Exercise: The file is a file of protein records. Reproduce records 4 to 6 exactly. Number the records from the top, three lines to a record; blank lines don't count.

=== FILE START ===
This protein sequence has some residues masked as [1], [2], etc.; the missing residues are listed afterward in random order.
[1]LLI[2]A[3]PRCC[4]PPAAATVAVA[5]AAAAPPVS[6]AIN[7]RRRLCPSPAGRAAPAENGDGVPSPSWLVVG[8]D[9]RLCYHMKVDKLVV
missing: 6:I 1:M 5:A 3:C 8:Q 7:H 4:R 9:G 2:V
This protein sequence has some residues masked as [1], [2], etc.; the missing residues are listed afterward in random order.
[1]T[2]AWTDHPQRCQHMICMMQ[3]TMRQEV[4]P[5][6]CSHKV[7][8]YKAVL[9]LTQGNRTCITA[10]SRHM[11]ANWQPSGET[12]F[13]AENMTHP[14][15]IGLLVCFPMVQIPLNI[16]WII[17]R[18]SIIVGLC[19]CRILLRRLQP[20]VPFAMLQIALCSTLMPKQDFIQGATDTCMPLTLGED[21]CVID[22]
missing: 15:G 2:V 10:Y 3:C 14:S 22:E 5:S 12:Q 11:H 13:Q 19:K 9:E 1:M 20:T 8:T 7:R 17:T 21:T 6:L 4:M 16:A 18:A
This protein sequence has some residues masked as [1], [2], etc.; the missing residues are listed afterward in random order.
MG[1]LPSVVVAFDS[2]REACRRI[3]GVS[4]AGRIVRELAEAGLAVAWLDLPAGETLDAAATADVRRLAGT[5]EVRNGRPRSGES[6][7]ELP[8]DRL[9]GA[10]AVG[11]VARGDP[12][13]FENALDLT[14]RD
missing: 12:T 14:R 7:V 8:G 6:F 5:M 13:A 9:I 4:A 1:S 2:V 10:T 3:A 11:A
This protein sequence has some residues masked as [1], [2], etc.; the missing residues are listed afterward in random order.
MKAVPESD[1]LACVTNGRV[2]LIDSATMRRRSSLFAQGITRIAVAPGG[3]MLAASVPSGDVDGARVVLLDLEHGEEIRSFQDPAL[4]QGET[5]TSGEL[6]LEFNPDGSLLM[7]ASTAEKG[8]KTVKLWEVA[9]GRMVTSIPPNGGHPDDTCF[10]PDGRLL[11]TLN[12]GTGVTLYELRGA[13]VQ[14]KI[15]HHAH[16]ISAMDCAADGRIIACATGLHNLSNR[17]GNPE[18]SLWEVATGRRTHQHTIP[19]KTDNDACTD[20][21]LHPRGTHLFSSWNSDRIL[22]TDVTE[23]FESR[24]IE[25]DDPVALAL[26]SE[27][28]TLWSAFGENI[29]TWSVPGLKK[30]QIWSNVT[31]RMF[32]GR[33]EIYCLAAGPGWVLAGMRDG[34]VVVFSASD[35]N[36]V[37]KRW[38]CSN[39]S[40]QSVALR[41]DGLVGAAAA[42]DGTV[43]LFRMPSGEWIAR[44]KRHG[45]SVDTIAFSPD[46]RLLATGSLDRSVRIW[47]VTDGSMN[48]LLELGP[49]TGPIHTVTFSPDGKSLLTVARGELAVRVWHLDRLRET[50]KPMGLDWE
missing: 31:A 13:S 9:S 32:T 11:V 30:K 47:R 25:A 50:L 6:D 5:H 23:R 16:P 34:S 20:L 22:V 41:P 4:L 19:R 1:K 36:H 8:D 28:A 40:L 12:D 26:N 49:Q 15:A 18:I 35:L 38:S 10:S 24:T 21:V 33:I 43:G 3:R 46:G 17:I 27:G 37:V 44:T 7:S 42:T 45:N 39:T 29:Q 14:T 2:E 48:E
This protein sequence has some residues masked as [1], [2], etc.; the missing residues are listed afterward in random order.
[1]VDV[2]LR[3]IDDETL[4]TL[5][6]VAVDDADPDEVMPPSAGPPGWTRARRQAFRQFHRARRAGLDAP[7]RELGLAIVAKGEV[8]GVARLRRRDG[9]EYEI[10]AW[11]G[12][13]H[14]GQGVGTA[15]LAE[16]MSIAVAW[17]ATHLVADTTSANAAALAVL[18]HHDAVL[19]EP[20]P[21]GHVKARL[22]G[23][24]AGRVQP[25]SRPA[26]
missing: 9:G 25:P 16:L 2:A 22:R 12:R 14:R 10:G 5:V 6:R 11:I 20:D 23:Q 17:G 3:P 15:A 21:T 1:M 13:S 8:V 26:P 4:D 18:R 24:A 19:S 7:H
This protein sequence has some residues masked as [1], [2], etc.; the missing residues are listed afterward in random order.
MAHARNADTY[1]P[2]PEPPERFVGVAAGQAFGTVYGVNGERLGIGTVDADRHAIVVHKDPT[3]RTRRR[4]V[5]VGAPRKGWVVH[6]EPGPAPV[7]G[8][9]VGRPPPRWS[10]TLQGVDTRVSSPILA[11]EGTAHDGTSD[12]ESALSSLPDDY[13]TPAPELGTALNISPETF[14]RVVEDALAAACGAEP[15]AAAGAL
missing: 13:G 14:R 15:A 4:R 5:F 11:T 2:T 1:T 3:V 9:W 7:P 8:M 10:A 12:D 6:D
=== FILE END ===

This protein sequence has some residues masked as [1], [2], etc.; the missing residues are listed afterward in random order.
MKAVPESD[1]LACVTNGRV[2]LIDSATMRRRSSLFAQGITRIAVAPGG[3]MLAASVPSGDVDGARVVLLDLEHGEEIRSFQDPAL[4]QGET[5]TSGEL[6]LEFNPDGSLLM[7]ASTAEKG[8]KTVKLWEVA[9]GRMVTSIPPNGGHPDDTCF[10]PDGRLL[11]TLN[12]GTGVTLYELRGA[13]VQ[14]KI[15]HHAH[16]ISAMDCAADGRIIACATGLHNLSNR[17]GNPE[18]SLWEVATGRRTHQHTIP[19]KTDNDACTD[20][21]LHPRGTHLFSSWNSDRIL[22]TDVTE[23]FESR[24]IE[25]DDPVALAL[26]SE[27][28]TLWSAFGENI[29]TWSVPGLKK[30]QIWSNVT[31]RMF[32]GR[33]EIYCLAAGPGWVLAGMRDG[34]VVVFSASD[35]N[36]V[37]KRW[38]CSN[39]S[40]QSVALR[41]DGLVGAAAA[42]DGTV[43]LFRMPSGEWIAR[44]KRHG[45]SVDTIAFSPD[46]RLLATGSLDRSVRIW[47]VTDGSMN[48]LLELGP[49]TGPIHTVTFSPDGKSLLTVARGELAVRVWHLDRLRET[50]KPMGLDWE
missing: 31:A 13:S 9:S 32:T 11:V 30:K 47:R 25:A 50:L 6:D 5:H 23:R 16:P 34:S 20:L 22:V 41:P 4:L 19:R 1:K 36:H 8:D 28:A 40:L 12:D 26:N 49:Q 15:A 18:I 35:L 38:S 10:S 24:T 21:V 33:I 43:G 3:R 46:G 17:I 27:G 37:V 44:T 7:S 42:T 45:N 39:T 29:Q 14:T 2:E 48:E
This protein sequence has some residues masked as [1], [2], etc.; the missing residues are listed afterward in random order.
[1]VDV[2]LR[3]IDDETL[4]TL[5][6]VAVDDADPDEVMPPSAGPPGWTRARRQAFRQFHRARRAGLDAP[7]RELGLAIVAKGEV[8]GVARLRRRDG[9]EYEI[10]AW[11]G[12][13]H[14]GQGVGTA[15]LAE[16]MSIAVAW[17]ATHLVADTTSANAAALAVL[18]HHDAVL[19]EP[20]P[21]GHVKARL[22]G[23][24]AGRVQP[25]SRPA[26]
missing: 9:G 25:P 16:L 2:A 22:R 12:R 14:R 10:G 5:V 6:R 11:I 20:D 23:Q 17:G 3:P 15:A 21:T 1:M 13:S 8:V 26:P 4:D 18:R 24:A 19:S 7:H
This protein sequence has some residues masked as [1], [2], etc.; the missing residues are listed afterward in random order.
MAHARNADTY[1]P[2]PEPPERFVGVAAGQAFGTVYGVNGERLGIGTVDADRHAIVVHKDPT[3]RTRRR[4]V[5]VGAPRKGWVVH[6]EPGPAPV[7]G[8][9]VGRPPPRWS[10]TLQGVDTRVSSPILA[11]EGTAHDGTSD[12]ESALSSLPDDY[13]TPAPELGTALNISPETF[14]RVVEDALAAACGAEP[15]AAAGAL
missing: 13:G 14:R 15:A 4:R 5:F 11:T 2:T 1:T 3:V 9:W 7:P 8:M 10:A 12:D 6:D